Lisa Rooney Biography Lisa Rooney Wiki
Lisa Rooney, a house worker for billionaire investor Ron Perelman has pleaded guilty to vehicular homicide and manslaughter nearly a year and a half after she was accused of killing a bicyclist in a drunken car crash in the Hamptons.
— East Hampton Star (@EHStar) January 1, 2020
Lisa Rooney Age
Lisa Rooney, 32, entered her plea on the two felony charges in Suffolk Supreme Court on Friday. She faces up to 25 years in prison at her sentencing on June 18.
Rooney was driving her 2019 Chevrolet Silverado pickup truck through Montauk on the evening of October 30, 2019, when she struck John James Usma-Quintero, 28.
The then-30-year-old failed field sobriety tests and her blood alcohol level was found to be more than double the legal driving limit. Police also discovered several bags with cocaine on the floor of her car.
Usma-Quintero, a father-of-two from Colombia
Usma-Quintero, a father-of-two from Colombia who was leaving his shift at a 7-Eleven in Montauk when he was mowed down, was taken to a local hospital and pronounced dead.
Rooney initially told police that she had swerved to avoid an oncoming car when she was driving north on Flamingo Road just after sunset on the night of the crash.
‘I don’t know what happened, I swerved to avoid a car who was in the middle of the road and I hit the guardrail… I didn’t see the bicycle, is he okay?’ she told officers, according to court documents.
Officers observed a strong odor of alcohol on Rooney’s breath and reported that her speech was slurred.
She refused a blood alcohol test when she was taken back to police headquarters. However a test taken at a hospital hours later showed her blood alcohol level was still more than twice the legal driving limit.
Black box data from Rooney’s truck later revealed that she had been driving 85 miles per hour – more than double the 40 mile per hour speed limit on the road.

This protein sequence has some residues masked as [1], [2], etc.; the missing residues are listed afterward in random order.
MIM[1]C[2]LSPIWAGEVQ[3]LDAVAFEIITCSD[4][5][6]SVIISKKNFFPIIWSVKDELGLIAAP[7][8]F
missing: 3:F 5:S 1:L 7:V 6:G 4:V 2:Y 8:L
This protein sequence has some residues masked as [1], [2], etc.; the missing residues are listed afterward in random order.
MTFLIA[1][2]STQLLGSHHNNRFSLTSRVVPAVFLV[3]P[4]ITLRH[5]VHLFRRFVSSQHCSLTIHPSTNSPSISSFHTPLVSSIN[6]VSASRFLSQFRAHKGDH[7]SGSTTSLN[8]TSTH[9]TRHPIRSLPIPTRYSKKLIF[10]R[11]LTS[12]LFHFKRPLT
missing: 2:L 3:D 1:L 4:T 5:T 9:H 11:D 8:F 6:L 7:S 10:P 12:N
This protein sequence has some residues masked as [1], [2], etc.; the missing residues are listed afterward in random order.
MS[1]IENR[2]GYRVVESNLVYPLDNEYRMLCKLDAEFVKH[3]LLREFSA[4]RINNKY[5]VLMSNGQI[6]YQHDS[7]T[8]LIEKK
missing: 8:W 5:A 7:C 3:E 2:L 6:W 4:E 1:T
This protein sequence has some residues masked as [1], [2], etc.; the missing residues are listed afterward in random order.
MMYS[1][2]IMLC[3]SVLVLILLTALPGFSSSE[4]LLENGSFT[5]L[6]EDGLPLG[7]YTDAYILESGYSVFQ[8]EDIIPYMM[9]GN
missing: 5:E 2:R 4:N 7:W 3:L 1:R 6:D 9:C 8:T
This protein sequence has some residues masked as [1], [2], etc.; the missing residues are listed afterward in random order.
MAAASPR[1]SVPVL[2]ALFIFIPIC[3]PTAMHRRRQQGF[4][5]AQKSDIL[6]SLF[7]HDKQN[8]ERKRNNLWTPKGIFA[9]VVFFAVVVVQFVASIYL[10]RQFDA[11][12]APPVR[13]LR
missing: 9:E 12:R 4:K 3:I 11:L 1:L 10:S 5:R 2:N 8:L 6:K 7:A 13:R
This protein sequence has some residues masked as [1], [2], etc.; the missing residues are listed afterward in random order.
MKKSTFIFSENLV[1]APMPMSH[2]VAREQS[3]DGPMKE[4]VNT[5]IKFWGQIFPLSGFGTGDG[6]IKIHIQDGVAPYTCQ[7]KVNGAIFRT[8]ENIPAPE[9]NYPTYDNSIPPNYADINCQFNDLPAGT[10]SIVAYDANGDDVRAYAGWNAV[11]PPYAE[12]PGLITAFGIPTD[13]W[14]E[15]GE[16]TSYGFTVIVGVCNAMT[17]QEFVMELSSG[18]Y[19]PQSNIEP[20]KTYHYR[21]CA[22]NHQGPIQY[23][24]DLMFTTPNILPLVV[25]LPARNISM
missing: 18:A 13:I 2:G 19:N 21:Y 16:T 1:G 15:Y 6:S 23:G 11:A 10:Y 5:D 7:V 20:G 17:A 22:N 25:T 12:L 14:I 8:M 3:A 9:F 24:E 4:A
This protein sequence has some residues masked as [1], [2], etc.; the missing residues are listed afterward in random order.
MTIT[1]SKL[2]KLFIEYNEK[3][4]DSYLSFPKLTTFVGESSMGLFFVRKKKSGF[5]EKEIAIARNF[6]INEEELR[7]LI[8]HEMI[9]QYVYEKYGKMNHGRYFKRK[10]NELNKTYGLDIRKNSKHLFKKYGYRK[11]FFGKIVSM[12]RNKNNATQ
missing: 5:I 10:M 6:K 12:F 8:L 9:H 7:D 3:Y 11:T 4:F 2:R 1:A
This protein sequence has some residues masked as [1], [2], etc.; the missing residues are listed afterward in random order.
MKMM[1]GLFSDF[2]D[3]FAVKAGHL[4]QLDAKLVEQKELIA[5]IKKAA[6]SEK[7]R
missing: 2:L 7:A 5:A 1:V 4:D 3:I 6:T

Rooney was originally charged with driving while intoxicated the day after the crash in the East Town Justice Court.
She was released on $1,000 bail and ordered to undergo treatment in an alcohol and drug rehabilitation program – despite the district attorney’s recommendation that bail be set at $50,000.
Judge Lisa Rana set the low bail, citing the fact that Rooney is a life-long resident of Montauk and the owner of a local boutique called Girltauk.
She was also an employee at billionaire investor Perelman’s sprawling East Hampton estate, though her specific job title there was unclear. A spokesperson for Perelman said she was fired and banned from the estate after the crash.
Rooney’s case was adjourned in December 2019 because she was in in-patient rehab and could not attend her hearing as scheduled – prompting outrage from 40 of Usma-Quintero’s relatives who’d gone to the court for the hearing.
A grand jury handed down an 11-count indictment later that month and the case was moved to County Court in Central Islip.
The new judge assigned to oversee the case, Justice Fernando Camacho, recused himself because he was friends with Rooney’s mother, New York City-based judge Bruna L DiBiase.
The case was then transferred to Acting State Supreme Court Justice Mark Cohen but was once again put on hold when the coronavirus pandemic halted court proceedings around the US.
Cohen retired late last year and the case was transferred to a fourth judge, Justice Richard Ambro, who oversaw Rooney’s plea last week.
In addition to the two felony charges for vehicular homicide and felony manslaughter, Rooney also pleaded guilty to two misdemeanors for felony DWI and criminal possession of a controlled substance.
Rooney has remained in rehab since she was first charged, according to the East Hampton Star.
She faces a prison minimum sentence of eight years and four months and maximum of 25 years at her sentencing before Justice Ambro this summer.
Usma-Quintero’s loved ones did not appear to have reacted publicly about Rooney’s guilty plea, after having attended many of her hearings and demanded justice for the father-of-two.
The 28-year-old had reportedly worked at the Montauk 7-Eleven for four months at the time of his death and was sending money back to his two daughters who lived in Colombia.
He had been employed there for about four months, sending the money back to Colombia to support his two daughters, then 8 and 15 years old.